Intraoperative neural injury management: Transection and segmental defects

Akira Miyauchi*, Catherine F. Sinclair, Dipti Kamani, Whitney Liddy, Gregory W. Randolph

*Corresponding author for this work

Research output: Chapter in Book/Report/Conference proceedingChapter

2 Scopus citations

Abstract

Patients who have undergone a transection or segmental resection of the recurrent laryngeal nerve (RLN) suffer from hoarseness, reduced phonation time, and aspiration. These injuries can be repaired with a direct anastomosis of the transected nerve ends, free nerve grafting to fill the defect, or an ansa cervicalis-to-RLN anastomosis. Reports have indicated that following nerve reconstruction, patients' voices typically improve, although the vocal cords remain immobile through misdirected regeneration. Despite this, reinnervated vocal cords demonstrate less muscular atrophy. Voice recovery can be obtained regardless of preoperative vocal cord status, age, or gender when nerve reconstruction is performed with a variety of reconstruction modality techniques. The RLN may be transected accidentally during thyroid or neck surgery, or unintentionally during dissection of the nerve in dense scar. A segment of the nerve may be resected during thyroid cancer surgery. Thyroid cancer often invades the RLN, causing vocal cord paralysis. In most of these cases, the segment of the nerve involving the tumor must be resected. Since reconstruction of the RLN during the thyroid surgery is optimal, all thyroid surgeons should be familiar with different reconstruction techniques.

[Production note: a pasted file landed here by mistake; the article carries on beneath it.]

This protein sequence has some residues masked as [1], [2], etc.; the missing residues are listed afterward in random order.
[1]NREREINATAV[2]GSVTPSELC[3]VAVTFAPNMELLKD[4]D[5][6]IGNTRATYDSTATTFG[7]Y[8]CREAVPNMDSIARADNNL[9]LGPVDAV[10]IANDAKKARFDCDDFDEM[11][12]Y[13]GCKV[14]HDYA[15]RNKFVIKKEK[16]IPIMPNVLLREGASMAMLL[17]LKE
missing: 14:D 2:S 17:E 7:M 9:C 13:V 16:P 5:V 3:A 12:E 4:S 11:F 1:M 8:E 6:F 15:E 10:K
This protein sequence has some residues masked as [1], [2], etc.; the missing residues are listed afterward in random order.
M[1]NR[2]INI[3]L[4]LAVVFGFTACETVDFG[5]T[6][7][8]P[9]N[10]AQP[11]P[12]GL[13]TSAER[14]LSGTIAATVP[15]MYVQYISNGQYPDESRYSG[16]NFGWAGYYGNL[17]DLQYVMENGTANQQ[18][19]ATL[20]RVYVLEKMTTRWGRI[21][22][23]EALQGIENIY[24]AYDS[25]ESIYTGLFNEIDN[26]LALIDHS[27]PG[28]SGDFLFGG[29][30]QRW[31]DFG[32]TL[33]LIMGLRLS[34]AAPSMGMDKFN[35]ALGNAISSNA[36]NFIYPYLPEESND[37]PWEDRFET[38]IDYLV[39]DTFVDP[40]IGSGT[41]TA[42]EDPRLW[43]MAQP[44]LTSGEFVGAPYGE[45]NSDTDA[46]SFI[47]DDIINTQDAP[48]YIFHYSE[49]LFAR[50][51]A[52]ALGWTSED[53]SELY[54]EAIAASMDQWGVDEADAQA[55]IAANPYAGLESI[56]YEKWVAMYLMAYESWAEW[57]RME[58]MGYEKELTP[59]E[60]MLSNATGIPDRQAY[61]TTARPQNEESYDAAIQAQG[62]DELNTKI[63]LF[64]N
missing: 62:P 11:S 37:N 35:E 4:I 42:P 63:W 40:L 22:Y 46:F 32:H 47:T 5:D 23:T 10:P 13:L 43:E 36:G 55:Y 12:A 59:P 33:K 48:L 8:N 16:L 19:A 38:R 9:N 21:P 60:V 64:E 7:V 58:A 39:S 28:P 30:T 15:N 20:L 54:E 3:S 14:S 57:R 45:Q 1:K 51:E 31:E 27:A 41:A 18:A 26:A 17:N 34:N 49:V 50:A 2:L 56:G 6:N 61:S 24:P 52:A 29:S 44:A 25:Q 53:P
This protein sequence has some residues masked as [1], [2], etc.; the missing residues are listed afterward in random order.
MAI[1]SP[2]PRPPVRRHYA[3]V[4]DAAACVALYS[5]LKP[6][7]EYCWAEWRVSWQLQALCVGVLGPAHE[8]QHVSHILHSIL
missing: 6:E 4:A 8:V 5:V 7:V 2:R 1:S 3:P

Original languageEnglish (US)
Title of host publicationThe Recurrent and Superior Laryngeal Nerves
PublisherSpringer International Publishing
Pages253-258
Number of pages6
ISBN (Electronic)9783319277271
ISBN (Print)9783319277257
DOIs
StatePublished - May 27 2016

Keywords

  • Ansa cervicalis
  • Ansa cervicalis-rln anastomosis
  • Direct anastomosis
  • Free nerve grafting
  • Maximum phonation time
  • Phonation efficiency index
  • Phonatory function
  • Recurrent laryngeal nerve
  • Vocal cord paralysis

ASJC Scopus subject areas

  • Medicine(all)

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